Thursday, August 30, 2007

Today's Poem - Thursday

Today's poem is a fun one. Elizabeth Bishop's One Art.

The art of losing isn't hard to master;
so many things seem filled with the intent
to be lost that their loss is no disaster.

Lose something every day. Accept the fluster
of lost door keys, the hour badly spent.
The art of losing isn't hard to master.

Then practice losing farther, losing faster:
places, and names, and where it was you meant
to travel. None of these will bring disaster.

I lost my mother's watch. And look! my last, or
next-to-last, of three loved houses went.
The art of losing isn't hard to master.

I lost two cities, lovely ones. And, vaster,
some realms I owned, two rivers, a continent.
I miss them, but it wasn't a disaster.

--Even losing you (the joking voice, a gesture
I love) I shan't have lied. It's evident
the art of losing's not too hard to master
though it may look like (
Write it!) like disaster.

I first read this poem in college as part of a fresh(person) year seminar called Poetry and Being, which as the name implies, was both enjoyable and pretentious. I always remembered this poem and then began remembering it all the more when it made the cut as one of the "Poems on the Underground' and I got to read it most days on my way to or from work when I lived in London. That was forever ago now - 1992.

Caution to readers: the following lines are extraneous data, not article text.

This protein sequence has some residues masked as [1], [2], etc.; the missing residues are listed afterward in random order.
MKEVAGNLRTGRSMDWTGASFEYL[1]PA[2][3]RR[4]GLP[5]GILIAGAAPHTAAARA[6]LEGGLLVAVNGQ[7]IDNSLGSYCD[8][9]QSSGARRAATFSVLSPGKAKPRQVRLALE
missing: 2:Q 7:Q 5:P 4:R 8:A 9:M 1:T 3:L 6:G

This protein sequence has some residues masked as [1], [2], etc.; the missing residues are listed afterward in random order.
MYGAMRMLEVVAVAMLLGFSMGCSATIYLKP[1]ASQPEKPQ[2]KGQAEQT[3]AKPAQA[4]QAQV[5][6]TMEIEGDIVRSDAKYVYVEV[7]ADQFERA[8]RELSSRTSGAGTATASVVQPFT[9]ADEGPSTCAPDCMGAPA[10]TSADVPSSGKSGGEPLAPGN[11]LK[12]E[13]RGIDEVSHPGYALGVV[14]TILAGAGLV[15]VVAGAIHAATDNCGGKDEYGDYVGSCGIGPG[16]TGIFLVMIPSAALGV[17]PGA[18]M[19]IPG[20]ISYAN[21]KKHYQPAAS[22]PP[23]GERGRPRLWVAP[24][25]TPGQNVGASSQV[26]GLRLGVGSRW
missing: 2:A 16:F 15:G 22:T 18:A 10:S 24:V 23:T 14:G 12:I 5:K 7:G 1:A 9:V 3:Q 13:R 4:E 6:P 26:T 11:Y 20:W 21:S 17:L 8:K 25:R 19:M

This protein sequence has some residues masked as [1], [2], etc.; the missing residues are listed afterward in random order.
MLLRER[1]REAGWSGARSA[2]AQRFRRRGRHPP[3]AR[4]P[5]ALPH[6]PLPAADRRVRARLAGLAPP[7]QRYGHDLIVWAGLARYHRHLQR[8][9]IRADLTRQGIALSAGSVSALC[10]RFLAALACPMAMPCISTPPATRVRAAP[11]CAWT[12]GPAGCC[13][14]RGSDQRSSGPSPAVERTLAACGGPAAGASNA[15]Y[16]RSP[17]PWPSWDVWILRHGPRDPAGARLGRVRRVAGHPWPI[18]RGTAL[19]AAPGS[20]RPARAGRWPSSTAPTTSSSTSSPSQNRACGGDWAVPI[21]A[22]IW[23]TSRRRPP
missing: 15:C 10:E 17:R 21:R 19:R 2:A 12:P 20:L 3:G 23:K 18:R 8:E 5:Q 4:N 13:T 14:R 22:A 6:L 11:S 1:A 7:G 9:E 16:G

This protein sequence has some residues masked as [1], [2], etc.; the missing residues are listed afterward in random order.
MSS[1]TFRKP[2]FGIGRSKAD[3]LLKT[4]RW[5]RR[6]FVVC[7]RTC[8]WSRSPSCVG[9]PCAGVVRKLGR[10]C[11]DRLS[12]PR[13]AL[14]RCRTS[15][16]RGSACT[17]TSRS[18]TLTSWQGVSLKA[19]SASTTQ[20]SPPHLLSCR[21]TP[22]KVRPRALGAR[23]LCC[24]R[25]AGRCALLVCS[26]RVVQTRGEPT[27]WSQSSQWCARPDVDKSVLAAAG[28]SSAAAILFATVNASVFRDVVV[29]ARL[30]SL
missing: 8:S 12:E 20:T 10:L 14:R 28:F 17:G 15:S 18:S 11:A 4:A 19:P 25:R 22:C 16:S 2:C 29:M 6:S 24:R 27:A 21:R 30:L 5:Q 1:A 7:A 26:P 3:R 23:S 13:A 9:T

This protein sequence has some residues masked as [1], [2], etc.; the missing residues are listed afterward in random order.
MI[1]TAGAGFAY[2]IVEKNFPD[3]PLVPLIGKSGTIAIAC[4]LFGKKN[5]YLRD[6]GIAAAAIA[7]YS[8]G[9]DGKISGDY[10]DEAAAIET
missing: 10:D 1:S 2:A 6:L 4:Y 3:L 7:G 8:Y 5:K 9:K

Anyway, I remembered this poem all of a sudden today because I knocked a bowl off of the over-crowded drying rack and it rattled and shattered all over the ground. It was truly no biggity, but Magpie seemed really upset it had broken. I explained it was no big deal, I didn't care about the bowl, but she still seemed flustered by the whole thing. I then explained even if I did care about the bowl, it was still important to practice the art of losing, and I went and got my still-owned from fresh(person) poetry class Elizabeth Bishop anthology.

It took awhile to find the poem because I was looking up Art of Losing instead of One Art but being very patient, as all almost-4 and almost-2-year-olds are, I finally found it and they were ready to listen with apt ears - again as pretty much all toddlers are when promised the sweet sounds of New England poetesses.

And to my surprise, and delight, the girls actually did like the poem.

Magpie requested for me to read it about six times until moving on to other lofty pursuits like eating play doh off the kitchen floor. She seemed to especially like the "Write it!" part, as if she could understand Elizabeth's inner struggle here, and I felt as I do most days like she must be a very old soul, or at the very least the reincarnation of someone very spiritual. Like Ghandi. Or maybe Jim Morrison.

1 comment:

MannahattaMamma said...

What a GREAT idea. There is a book of poems about colors that my kids loved - and ee cummings is ALWAYS perfect. Try "anyone lived in a pretty how town," or the poem about the "goat-footed little balloon man whistling far and wee..." For a while I was reading to the kids from lots of different kinds of poetry but I stopped, not sure why...I'm going to start again. Thanks for the reminder.

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